Welcome back to our series on Colonizing the Solar System! Today, we take a look at that closest of celestial neighbors to Earth. That’s right, we’re taking a look at the Moon!
Chances are, we’ve all heard about it more than once in our lifetimes and even have some thoughts of our own on the subject. But for space agencies around the world, futurists, and private aerospace companies, the idea of colonizing the Moon is not a question of “if”, but “when” and “how”. For some, establishing a permanent human presence on the Moon is a matter of destiny while for others, it’s a matter of survival.
Not surprisingly, plans for establishing a human settlement predate both the Moon Landing and the Space Race. In the past few decades, many of these plansa have been dusted off and updated thanks to plans for a renewed era of lunar exploration. So what would it take to establish a permanent human presence on the Moon, when could it happen, and are we up to that challenge?
Ever since we began sending crewed missions to the Moon, people have been dreaming of the day when we might one day colonize it. Just imagine, a settlement on the lunar surface, where everyone constantly feels only about 15% as heavy as they do here on Earth. And in their spare time, the colonists get to do all kinds of cool research trek across the surface in lunar rovers. Gotta admit, it sounds fun!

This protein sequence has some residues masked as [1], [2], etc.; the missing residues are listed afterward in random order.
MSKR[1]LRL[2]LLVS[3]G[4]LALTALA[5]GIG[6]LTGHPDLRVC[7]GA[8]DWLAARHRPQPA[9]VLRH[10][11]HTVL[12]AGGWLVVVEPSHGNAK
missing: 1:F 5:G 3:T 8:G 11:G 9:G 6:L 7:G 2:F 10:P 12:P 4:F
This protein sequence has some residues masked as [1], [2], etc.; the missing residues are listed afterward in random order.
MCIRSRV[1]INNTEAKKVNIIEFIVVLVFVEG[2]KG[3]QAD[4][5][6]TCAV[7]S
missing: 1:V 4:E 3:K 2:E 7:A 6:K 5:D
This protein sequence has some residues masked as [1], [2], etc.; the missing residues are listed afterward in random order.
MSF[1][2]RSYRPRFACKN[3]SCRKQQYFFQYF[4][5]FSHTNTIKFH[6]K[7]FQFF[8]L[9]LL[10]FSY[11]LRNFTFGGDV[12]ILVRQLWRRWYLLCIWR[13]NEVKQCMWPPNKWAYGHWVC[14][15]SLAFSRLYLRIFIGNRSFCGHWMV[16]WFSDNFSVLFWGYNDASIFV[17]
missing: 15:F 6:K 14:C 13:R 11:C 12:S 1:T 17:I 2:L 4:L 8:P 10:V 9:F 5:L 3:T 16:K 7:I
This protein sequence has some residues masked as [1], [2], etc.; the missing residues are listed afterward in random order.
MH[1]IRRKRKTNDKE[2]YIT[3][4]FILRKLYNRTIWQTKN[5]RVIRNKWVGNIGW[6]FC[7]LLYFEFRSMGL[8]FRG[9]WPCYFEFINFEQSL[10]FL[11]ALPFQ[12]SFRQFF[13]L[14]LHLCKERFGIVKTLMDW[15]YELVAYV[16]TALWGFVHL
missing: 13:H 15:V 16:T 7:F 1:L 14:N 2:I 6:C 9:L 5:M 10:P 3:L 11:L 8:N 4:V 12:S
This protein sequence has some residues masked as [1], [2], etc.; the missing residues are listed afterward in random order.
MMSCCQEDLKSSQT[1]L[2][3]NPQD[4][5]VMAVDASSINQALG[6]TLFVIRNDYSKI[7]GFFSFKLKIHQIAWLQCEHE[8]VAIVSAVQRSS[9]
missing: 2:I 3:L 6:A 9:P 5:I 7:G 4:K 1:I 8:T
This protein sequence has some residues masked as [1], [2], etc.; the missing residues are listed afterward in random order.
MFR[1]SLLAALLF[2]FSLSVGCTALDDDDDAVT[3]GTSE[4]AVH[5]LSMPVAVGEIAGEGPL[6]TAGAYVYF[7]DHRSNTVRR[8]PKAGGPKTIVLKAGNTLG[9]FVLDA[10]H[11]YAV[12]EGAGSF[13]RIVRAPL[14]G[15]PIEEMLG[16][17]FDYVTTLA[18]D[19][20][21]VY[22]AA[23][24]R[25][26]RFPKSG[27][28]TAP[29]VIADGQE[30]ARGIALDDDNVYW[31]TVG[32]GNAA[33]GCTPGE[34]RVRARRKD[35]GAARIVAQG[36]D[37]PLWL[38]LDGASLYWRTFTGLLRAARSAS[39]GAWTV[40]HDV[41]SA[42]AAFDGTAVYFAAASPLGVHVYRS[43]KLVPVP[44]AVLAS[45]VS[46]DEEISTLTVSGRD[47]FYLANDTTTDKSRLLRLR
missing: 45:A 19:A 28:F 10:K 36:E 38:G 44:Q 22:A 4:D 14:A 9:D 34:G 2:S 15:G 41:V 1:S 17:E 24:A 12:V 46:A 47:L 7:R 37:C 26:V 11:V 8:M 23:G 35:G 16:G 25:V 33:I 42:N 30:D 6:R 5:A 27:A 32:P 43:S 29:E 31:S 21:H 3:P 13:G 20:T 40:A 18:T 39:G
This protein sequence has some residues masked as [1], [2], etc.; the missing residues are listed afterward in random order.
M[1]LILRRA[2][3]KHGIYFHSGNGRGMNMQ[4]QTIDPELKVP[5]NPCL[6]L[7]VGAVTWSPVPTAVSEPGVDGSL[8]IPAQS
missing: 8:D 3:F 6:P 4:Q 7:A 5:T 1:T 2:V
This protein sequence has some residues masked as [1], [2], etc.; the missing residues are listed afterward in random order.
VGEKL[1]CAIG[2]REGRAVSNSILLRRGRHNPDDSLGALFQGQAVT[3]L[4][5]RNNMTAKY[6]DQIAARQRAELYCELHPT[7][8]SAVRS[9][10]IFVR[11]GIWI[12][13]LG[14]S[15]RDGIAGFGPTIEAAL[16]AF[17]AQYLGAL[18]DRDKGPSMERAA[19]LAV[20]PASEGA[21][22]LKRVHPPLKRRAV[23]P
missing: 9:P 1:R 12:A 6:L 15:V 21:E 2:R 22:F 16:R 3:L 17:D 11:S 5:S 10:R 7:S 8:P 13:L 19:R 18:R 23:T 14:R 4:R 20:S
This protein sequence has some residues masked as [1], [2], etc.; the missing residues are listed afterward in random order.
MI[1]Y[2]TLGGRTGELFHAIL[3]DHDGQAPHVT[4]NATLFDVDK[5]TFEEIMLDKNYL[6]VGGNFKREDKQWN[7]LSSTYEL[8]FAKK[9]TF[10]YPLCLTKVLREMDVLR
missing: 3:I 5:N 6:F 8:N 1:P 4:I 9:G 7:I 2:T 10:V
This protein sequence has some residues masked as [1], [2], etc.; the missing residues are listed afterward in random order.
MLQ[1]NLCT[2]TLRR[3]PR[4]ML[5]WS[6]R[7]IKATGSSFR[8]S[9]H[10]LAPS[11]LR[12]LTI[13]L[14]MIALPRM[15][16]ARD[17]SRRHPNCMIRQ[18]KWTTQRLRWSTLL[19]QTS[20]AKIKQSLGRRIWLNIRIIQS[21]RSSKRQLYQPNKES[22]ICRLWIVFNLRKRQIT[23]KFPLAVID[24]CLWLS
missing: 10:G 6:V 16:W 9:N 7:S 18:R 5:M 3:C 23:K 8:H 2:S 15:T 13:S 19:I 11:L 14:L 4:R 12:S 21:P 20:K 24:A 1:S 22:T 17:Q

More recently, the idea of prospecting and mining on the Moon has been proposed. This is due in part to renewed space exploration, but also the rise of private aerospace companies and the NewSpace industry. With missions to the Moon schedules for the coming years and decades, it seems logical to thinking about how we might set up mining and other industries there as well?
Several proposals have been made to establish mining operations on the Moon; initially by space agencies like NASA, but more recently by private interests. Many of the earliest proposals took place during the 1950s, in response to the Space Race, which saw a lunar colony as a logical outcome of lunar exploration.